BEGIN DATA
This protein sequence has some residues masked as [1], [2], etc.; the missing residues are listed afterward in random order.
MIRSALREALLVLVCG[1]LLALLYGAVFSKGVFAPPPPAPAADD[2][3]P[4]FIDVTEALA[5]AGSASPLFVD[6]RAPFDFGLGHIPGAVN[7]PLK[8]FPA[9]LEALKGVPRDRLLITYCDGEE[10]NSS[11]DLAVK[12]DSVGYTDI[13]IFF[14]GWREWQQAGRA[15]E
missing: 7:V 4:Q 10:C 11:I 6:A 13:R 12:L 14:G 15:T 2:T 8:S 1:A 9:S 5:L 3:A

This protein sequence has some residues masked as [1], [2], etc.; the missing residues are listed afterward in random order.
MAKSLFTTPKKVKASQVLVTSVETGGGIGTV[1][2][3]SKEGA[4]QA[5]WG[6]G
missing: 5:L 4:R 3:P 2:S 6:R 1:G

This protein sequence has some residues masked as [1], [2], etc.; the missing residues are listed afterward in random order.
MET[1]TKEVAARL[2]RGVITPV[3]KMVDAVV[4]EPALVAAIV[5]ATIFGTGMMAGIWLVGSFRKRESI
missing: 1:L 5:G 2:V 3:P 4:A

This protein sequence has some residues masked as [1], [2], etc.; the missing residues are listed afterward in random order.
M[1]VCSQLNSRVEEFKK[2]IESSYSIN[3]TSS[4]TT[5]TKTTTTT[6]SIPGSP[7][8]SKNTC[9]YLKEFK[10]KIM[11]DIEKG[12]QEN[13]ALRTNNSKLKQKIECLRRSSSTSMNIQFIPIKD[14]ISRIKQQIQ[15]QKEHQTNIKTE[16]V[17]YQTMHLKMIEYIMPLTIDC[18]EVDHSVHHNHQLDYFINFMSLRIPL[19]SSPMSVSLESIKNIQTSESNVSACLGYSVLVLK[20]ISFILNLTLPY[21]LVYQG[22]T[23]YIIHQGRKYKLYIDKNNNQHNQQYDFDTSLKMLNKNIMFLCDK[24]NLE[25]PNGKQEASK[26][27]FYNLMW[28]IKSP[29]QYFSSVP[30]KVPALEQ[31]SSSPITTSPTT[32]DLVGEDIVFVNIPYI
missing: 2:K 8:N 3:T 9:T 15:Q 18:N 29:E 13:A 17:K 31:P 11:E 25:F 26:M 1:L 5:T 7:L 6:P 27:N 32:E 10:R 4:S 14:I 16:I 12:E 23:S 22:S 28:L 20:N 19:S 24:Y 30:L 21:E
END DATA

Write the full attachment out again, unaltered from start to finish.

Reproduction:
This protein sequence has some residues masked as [1], [2], etc.; the missing residues are listed afterward in random order.
MIRSALREALLVLVCG[1]LLALLYGAVFSKGVFAPPPPAPAADD[2][3]P[4]FIDVTEALA[5]AGSASPLFVD[6]RAPFDFGLGHIPGAVN[7]PLK[8]FPA[9]LEALKGVPRDRLLITYCDGEE[10]NSS[11]DLAVK[12]DSVGYTDI[13]IFF[14]GWREWQQAGRA[15]E
missing: 7:V 4:Q 10:C 11:I 6:A 13:R 12:L 14:G 15:T 2:T 8:S 1:A 9:S 5:L 3:A

This protein sequence has some residues masked as [1], [2], etc.; the missing residues are listed afterward in random order.
MAKSLFTTPKKVKASQVLVTSVETGGGIGTV[1][2][3]SKEGA[4]QA[5]WG[6]G
missing: 5:L 4:R 3:P 2:S 6:R 1:G

This protein sequence has some residues masked as [1], [2], etc.; the missing residues are listed afterward in random order.
MET[1]TKEVAARL[2]RGVITPV[3]KMVDAVV[4]EPALVAAIV[5]ATIFGTGMMAGIWLVGSFRKRESI
missing: 1:L 5:G 2:V 3:P 4:A

This protein sequence has some residues masked as [1], [2], etc.; the missing residues are listed afterward in random order.
M[1]VCSQLNSRVEEFKK[2]IESSYSIN[3]TSS[4]TT[5]TKTTTTT[6]SIPGSP[7][8]SKNTC[9]YLKEFK[10]KIM[11]DIEKG[12]QEN[13]ALRTNNSKLKQKIECLRRSSSTSMNIQFIPIKD[14]ISRIKQQIQ[15]QKEHQTNIKTE[16]V[17]YQTMHLKMIEYIMPLTIDC[18]EVDHSVHHNHQLDYFINFMSLRIPL[19]SSPMSVSLESIKNIQTSESNVSACLGYSVLVLK[20]ISFILNLTLPY[21]LVYQG[22]T[23]YIIHQGRKYKLYIDKNNNQHNQQYDFDTSLKMLNKNIMFLCDK[24]NLE[25]PNGKQEASK[26][27]FYNLMW[28]IKSP[29]QYFSSVP[30]KVPALEQ[31]SSSPITTSPTT[32]DLVGEDIVFVNIPYI
missing: 2:K 8:N 3:T 9:T 15:Q 18:N 29:E 13:A 17:K 31:P 11:E 25:F 26:M 1:L 5:T 7:L 6:P 27:N 32:E 10:R 4:S 14:I 16:I 12:E 23:S 22:S 28:L 20:N 19:S 24:Y 30:L 21:E